Mystery hacker pays family's phone bill with stolen credit card
News 6 gets results for family
In one of the strangest computer hacker stories in recent memory, an Apopka family discovered the accounts for their AT&T phone bill and Netflix had been hacked and the credit card designated for the payments was actually replaced by a stolen credit card.
Kathy Hennig says she only became aware of it when she received an AT&T alert saying she owed
$1,300 because the card she used was stolen and the funds had been returned.
“There’s no other person in my situation where somebody compromised my account changed the credit cards and started paying my bills, there’s no such thing," Hennig said.
Hennig says the only clue she has is that the two hacked accounts are linked to the same email and the accounts were switched at about the same time.
Hennig called AT&T to try to clear it up but it was useless, she was banned from using a credit card to pay her cellphone account ever again.
“It blows my mind," she says. “It makes me look like such a liar because why would someone hack into an account just to get a stranger to pay the bill?"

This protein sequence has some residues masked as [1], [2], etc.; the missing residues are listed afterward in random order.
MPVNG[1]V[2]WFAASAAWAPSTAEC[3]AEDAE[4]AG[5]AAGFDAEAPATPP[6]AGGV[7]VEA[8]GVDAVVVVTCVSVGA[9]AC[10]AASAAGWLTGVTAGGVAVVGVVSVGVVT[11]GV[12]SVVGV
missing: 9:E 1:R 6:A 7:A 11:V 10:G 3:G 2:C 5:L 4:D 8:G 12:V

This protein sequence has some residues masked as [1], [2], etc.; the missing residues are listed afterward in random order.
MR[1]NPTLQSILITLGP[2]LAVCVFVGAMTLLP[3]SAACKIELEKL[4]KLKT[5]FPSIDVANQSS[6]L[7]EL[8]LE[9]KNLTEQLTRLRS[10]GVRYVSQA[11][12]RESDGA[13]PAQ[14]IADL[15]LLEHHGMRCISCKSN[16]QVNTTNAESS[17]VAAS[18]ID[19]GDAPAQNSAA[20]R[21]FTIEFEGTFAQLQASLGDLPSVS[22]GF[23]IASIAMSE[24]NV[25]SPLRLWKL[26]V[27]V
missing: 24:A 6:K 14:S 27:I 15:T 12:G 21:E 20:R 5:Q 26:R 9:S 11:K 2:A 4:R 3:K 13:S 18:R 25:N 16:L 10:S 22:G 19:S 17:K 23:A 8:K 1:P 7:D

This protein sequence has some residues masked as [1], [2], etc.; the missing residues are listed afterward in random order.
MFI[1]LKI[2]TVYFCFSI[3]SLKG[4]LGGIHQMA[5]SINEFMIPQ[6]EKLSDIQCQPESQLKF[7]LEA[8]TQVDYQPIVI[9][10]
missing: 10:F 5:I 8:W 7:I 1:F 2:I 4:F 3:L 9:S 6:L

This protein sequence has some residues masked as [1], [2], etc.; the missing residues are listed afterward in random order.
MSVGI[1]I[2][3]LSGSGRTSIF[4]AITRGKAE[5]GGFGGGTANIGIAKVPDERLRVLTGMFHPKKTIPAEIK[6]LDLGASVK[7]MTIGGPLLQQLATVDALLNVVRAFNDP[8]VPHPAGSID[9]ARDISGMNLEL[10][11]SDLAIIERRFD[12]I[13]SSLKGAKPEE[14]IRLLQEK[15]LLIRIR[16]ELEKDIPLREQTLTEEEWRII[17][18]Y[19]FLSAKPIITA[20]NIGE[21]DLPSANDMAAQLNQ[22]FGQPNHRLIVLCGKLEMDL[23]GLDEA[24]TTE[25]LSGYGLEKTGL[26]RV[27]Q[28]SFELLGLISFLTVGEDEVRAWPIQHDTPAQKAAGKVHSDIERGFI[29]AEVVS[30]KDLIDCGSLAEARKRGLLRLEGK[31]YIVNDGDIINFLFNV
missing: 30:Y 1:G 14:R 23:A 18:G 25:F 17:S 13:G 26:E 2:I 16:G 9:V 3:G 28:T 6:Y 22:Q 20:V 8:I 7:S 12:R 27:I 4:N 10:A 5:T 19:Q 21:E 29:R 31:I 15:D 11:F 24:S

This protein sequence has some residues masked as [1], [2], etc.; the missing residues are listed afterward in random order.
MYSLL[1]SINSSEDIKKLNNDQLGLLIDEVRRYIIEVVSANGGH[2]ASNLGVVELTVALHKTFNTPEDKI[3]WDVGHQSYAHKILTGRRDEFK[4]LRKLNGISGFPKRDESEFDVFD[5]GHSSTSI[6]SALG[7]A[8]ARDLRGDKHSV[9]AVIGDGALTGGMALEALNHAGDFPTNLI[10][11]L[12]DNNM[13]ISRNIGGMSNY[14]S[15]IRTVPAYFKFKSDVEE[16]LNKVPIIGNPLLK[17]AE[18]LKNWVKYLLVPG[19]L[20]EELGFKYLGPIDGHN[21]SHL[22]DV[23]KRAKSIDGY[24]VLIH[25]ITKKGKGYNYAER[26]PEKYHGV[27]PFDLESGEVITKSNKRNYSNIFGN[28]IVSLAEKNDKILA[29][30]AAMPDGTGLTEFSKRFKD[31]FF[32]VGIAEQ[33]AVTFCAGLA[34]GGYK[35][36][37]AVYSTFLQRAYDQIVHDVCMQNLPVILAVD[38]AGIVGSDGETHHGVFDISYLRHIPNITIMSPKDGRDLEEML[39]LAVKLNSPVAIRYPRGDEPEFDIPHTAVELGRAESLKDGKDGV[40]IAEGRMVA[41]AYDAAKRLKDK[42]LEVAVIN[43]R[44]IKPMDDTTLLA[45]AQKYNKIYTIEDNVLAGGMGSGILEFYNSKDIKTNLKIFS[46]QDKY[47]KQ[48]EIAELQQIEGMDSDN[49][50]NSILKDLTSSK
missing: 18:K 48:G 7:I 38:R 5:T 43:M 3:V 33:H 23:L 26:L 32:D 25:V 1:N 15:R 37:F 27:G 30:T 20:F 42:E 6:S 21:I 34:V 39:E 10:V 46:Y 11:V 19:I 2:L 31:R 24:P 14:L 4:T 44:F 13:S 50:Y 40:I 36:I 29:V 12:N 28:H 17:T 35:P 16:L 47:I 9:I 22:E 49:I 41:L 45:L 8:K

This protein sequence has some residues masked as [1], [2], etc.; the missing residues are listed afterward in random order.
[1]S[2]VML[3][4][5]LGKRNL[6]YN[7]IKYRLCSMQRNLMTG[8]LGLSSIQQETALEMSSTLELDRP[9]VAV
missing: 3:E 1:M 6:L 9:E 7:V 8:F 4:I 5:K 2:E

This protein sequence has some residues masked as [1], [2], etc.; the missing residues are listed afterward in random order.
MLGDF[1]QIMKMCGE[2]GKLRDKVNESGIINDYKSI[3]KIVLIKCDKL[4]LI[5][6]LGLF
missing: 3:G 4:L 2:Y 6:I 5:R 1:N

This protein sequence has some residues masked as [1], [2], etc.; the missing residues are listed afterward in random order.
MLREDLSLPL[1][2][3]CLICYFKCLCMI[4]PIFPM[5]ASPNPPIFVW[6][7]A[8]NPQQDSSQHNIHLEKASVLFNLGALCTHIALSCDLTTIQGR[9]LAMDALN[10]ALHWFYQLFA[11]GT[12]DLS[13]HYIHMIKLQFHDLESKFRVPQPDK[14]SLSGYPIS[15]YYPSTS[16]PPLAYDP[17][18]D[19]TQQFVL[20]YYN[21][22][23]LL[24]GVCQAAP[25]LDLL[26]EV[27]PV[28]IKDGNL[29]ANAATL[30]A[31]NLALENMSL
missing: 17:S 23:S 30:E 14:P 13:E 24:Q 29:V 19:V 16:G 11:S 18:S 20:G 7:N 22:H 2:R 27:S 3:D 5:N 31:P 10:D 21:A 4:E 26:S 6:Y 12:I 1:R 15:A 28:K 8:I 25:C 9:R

She discovered that the same card was being used with her Netflix account when she got an alert indicating the card had expired. When she asked what the last four digits of the card, Netflix gave her the exact sequence of the stolen card used for the phone account.
Hennig has a long history with the phone company with a pristine credit history.
News 6 investigator Mike Holfeld contacted AT&T spokeswoman Rosie Montalvo and in less than 24 hours, the company agreed to waive the credit card ban.
In an email to Holfeld, Montalvo writes:
”Mike, restriction has been lifted. There should be no problem for customer to pay with card."
Montalvo says the communications giant has never seen a case like that before but was willing to issue the waiver after News 6 got involved.
“After I called Channel 6, within 24 hours I got a phone call from AT&T saying everything is OK," Hennig said, “Don’t worry about it you don’t have to pay the bill right now.”
Hennig doesn’t have any theories, she’s just thankful the issue has been resolved
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